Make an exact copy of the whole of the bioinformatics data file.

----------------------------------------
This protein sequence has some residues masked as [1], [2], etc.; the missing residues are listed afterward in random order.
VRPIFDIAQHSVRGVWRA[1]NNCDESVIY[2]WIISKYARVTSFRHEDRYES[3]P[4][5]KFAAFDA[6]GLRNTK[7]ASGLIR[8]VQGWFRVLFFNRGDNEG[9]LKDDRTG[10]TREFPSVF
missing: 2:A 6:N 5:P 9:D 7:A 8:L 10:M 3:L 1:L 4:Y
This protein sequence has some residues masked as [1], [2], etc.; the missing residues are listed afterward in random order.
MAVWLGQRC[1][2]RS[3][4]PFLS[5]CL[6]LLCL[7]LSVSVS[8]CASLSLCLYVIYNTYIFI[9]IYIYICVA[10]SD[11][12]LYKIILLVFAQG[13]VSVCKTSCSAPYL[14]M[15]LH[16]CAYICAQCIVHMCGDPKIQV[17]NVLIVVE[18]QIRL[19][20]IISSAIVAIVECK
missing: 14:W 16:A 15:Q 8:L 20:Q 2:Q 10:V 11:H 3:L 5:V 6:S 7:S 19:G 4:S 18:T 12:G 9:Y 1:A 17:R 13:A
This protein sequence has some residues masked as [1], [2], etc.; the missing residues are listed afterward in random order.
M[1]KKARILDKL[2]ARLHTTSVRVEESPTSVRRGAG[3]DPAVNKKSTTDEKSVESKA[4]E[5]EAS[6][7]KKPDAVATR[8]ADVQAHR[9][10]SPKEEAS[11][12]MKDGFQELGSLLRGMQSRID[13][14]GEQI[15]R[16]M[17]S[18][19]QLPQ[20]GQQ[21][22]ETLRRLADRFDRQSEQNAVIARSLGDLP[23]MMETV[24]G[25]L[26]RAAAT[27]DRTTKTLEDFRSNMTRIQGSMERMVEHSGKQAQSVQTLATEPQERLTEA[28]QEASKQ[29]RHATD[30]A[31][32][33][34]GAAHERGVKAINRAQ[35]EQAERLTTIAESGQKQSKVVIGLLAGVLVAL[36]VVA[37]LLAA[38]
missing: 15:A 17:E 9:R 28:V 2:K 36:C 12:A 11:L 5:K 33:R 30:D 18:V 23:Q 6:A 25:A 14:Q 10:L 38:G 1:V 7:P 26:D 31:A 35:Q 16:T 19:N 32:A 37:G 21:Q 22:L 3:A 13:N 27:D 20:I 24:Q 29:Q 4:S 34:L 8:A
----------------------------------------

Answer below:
This protein sequence has some residues masked as [1], [2], etc.; the missing residues are listed afterward in random order.
VRPIFDIAQHSVRGVWRA[1]NNCDESVIY[2]WIISKYARVTSFRHEDRYES[3]P[4][5]KFAAFDA[6]GLRNTK[7]ASGLIR[8]VQGWFRVLFFNRGDNEG[9]LKDDRTG[10]TREFPSVF
missing: 2:A 6:N 5:P 9:D 7:A 8:L 10:M 3:L 1:L 4:Y
This protein sequence has some residues masked as [1], [2], etc.; the missing residues are listed afterward in random order.
MAVWLGQRC[1][2]RS[3][4]PFLS[5]CL[6]LLCL[7]LSVSVS[8]CASLSLCLYVIYNTYIFI[9]IYIYICVA[10]SD[11][12]LYKIILLVFAQG[13]VSVCKTSCSAPYL[14]M[15]LH[16]CAYICAQCIVHMCGDPKIQV[17]NVLIVVE[18]QIRL[19][20]IISSAIVAIVECK
missing: 14:W 16:A 15:Q 8:L 20:Q 2:Q 10:V 11:H 3:L 5:V 6:S 7:S 19:G 4:S 18:T 12:G 9:Y 1:A 17:R 13:A
This protein sequence has some residues masked as [1], [2], etc.; the missing residues are listed afterward in random order.
M[1]KKARILDKL[2]ARLHTTSVRVEESPTSVRRGAG[3]DPAVNKKSTTDEKSVESKA[4]E[5]EAS[6][7]KKPDAVATR[8]ADVQAHR[9][10]SPKEEAS[11][12]MKDGFQELGSLLRGMQSRID[13][14]GEQI[15]R[16]M[17]S[18][19]QLPQ[20]GQQ[21][22]ETLRRLADRFDRQSEQNAVIARSLGDLP[23]MMETV[24]G[25]L[26]RAAAT[27]DRTTKTLEDFRSNMTRIQGSMERMVEHSGKQAQSVQTLATEPQERLTEA[28]QEASKQ[29]RHATD[30]A[31][32][33][34]GAAHERGVKAINRAQ[35]EQAERLTTIAESGQKQSKVVIGLLAGVLVAL[36]VVA[37]LLAA[38]
missing: 15:A 17:E 9:R 28:V 2:K 36:C 12:A 11:L 5:K 33:R 30:D 18:V 23:Q 6:A 25:A 14:Q 10:L 38:G 1:V 7:P 26:D 31:A 35:Q 16:T 19:N 32:A 37:G 21:Q 22:L 3:A 13:N 27:D 20:I 24:Q 29:Q 4:S 34:L 8:A